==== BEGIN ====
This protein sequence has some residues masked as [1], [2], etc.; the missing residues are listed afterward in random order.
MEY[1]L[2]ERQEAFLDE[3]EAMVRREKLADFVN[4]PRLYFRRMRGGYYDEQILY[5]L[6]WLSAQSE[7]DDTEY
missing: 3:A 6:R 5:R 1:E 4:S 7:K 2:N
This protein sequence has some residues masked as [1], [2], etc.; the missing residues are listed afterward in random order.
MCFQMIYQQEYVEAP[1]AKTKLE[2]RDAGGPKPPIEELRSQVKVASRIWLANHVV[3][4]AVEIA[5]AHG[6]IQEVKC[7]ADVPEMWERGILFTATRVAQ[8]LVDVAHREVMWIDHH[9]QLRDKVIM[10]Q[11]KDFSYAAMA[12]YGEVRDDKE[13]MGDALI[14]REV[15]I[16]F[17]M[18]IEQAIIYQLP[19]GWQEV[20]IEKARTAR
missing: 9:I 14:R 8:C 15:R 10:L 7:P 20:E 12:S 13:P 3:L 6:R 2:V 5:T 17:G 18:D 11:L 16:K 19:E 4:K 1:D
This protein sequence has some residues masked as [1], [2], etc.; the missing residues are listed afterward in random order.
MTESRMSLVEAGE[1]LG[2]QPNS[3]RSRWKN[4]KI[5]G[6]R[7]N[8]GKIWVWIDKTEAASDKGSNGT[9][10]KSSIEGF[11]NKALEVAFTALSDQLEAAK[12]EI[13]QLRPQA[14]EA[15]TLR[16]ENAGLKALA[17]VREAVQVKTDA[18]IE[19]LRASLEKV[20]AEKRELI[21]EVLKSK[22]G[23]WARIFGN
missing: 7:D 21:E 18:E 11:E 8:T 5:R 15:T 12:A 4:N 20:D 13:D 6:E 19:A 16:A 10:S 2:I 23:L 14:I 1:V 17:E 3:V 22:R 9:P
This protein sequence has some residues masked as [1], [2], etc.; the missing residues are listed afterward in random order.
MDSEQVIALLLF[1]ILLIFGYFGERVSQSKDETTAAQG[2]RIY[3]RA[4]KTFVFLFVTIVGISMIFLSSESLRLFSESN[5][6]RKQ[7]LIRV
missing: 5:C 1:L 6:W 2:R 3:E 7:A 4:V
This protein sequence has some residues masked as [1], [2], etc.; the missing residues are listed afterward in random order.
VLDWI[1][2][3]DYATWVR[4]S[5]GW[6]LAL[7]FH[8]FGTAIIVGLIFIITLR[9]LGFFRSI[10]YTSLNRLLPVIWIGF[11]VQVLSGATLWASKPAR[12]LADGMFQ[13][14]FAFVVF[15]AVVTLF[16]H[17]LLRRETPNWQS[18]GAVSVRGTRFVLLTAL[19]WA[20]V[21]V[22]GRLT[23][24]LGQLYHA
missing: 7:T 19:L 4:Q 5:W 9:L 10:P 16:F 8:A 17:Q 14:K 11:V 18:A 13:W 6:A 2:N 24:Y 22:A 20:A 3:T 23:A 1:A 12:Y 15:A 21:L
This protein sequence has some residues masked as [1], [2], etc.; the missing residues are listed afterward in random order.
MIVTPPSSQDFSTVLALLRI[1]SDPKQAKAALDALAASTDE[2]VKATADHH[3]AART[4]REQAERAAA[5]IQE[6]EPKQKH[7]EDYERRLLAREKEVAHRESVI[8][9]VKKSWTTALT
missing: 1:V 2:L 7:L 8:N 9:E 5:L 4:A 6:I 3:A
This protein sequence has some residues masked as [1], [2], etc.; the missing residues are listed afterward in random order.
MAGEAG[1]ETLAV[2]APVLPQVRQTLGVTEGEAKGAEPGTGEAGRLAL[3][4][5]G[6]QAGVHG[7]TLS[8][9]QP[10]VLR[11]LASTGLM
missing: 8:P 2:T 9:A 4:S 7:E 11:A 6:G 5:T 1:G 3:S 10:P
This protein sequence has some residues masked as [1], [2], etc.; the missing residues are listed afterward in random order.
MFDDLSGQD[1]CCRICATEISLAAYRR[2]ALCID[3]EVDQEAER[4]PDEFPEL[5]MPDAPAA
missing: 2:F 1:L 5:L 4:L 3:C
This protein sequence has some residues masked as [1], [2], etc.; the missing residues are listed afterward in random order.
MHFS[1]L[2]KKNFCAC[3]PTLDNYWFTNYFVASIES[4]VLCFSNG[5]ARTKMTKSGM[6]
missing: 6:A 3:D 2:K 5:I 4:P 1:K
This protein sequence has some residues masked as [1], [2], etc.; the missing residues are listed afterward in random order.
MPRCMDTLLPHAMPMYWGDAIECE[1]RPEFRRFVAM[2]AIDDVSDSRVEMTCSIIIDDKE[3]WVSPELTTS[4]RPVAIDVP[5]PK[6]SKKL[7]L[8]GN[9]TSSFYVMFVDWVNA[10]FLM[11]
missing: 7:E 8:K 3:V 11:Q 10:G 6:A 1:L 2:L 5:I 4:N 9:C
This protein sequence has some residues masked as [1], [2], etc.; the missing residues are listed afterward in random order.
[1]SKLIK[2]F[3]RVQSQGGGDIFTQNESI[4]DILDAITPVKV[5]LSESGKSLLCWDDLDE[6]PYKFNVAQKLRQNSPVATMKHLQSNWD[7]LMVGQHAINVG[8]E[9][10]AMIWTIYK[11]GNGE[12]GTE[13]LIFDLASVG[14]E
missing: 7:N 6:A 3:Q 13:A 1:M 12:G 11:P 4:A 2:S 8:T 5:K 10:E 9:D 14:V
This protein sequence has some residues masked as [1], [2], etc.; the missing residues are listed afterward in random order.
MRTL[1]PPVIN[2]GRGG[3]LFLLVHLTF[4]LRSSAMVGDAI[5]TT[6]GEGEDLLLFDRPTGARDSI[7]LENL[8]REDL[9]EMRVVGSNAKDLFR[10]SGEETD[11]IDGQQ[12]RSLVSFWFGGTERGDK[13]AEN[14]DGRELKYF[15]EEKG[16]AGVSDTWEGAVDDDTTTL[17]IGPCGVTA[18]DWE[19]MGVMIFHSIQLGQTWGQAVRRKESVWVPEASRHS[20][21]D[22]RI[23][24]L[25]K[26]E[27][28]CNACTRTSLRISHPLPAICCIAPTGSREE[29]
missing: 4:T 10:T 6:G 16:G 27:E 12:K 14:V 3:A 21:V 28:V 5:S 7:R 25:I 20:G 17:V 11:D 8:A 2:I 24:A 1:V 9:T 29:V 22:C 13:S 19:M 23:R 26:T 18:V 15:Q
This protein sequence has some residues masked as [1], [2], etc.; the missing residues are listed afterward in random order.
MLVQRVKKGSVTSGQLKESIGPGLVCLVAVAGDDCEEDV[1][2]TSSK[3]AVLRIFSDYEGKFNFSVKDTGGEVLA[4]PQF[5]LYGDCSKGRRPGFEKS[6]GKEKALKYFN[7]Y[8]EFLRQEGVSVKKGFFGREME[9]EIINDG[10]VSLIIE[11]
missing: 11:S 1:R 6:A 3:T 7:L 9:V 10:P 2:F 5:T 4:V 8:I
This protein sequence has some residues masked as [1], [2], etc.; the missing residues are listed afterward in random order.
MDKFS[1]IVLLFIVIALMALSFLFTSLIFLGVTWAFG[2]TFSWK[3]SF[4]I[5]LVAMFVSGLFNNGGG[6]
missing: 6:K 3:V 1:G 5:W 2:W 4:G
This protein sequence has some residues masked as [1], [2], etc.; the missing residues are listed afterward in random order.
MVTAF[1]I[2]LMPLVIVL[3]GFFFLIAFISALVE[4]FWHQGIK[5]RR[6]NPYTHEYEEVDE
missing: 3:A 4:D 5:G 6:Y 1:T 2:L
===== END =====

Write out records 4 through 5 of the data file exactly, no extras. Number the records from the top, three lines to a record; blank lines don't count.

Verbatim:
This protein sequence has some residues masked as [1], [2], etc.; the missing residues are listed afterward in random order.
MDSEQVIALLLF[1]ILLIFGYFGERVSQSKDETTAAQG[2]RIY[3]RA[4]KTFVFLFVTIVGISMIFLSSESLRLFSESN[5][6]RKQ[7]LIRV
missing: 5:C 1:L 6:W 2:R 3:E 7:A 4:V
This protein sequence has some residues masked as [1], [2], etc.; the missing residues are listed afterward in random order.
VLDWI[1][2][3]DYATWVR[4]S[5]GW[6]LAL[7]FH[8]FGTAIIVGLIFIITLR[9]LGFFRSI[10]YTSLNRLLPVIWIGF[11]VQVLSGATLWASKPAR[12]LADGMFQ[13][14]FAFVVF[15]AVVTLF[16]H[17]LLRRETPNWQS[18]GAVSVRGTRFVLLTAL[19]WA[20]V[21]V[22]GRLT[23][24]LGQLYHA
missing: 7:T 19:L 4:Q 5:W 9:L 10:P 16:F 8:A 17:Q 14:K 11:V 18:A 13:W 6:A 2:N 24:Y 22:A 20:A 3:T 23:A 1:A 12:Y 15:A 21:L